all remote systems can then be assured that you are really you, without
further password entry.
To set up SSH on UNIX/Linux: This is the simplest case to describe. The examples are phrased assuming you are originating the SSH connection from a home Linux box into Mathnet.
First determine a pass phrase for your secret key. Anyone who can guess
this phrase can log in to your remote accounts, so choose a good one. Mathnet
recommends at least 64 bits of entropy, which requires 11 truly random bytes
chosen from upper and lower case letters, digits and punctuation; or 22 bytes
of running text. But use only obscure texts; hackers use
Familiar Quotations, for example, to crack pass phrases. See Mathnet's
password policy document for some more guidelines for passwords and
phrases. In a national security context you would be expected to have a
separate pass phrase for each purpose, but at the threat level expected in the
Math Department it's considered acceptable if you use your UNIX password,
provided that it has sufficient entropy and follows the guessability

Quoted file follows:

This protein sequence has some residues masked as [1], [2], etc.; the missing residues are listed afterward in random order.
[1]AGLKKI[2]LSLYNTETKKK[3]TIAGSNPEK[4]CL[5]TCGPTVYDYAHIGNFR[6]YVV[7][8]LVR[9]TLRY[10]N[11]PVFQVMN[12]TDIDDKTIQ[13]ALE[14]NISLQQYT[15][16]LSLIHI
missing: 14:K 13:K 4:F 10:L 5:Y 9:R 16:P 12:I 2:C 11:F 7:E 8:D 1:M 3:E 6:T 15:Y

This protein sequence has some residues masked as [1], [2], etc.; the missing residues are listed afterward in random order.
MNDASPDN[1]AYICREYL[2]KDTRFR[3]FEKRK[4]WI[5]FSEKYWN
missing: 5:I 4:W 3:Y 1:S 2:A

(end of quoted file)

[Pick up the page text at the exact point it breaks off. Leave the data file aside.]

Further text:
guidelines. And if it doesn't, you should fix it.
On the UNIX system from which you will be originating connections, create a secret and public key pair using this command:
mkdir $HOME/.ssh #if you don't have this directory already
ssh-keygen -t rsa -b 1024 -f $HOME/.ssh/id_rsa
-t rsa selects a key for the RSA verification algorithm; Mathnet can
also do DSA keys.
-b 1024 specifies the number of bits in the key.
If you're really paranoid you could use a 2048-bit key (please not on Solaris
for which it would be too slow).
-f filename tells where to put the
keys (the public key gets .pub appended). If you have several keys, you can
use a more descriptive filename. You will be asked to type in the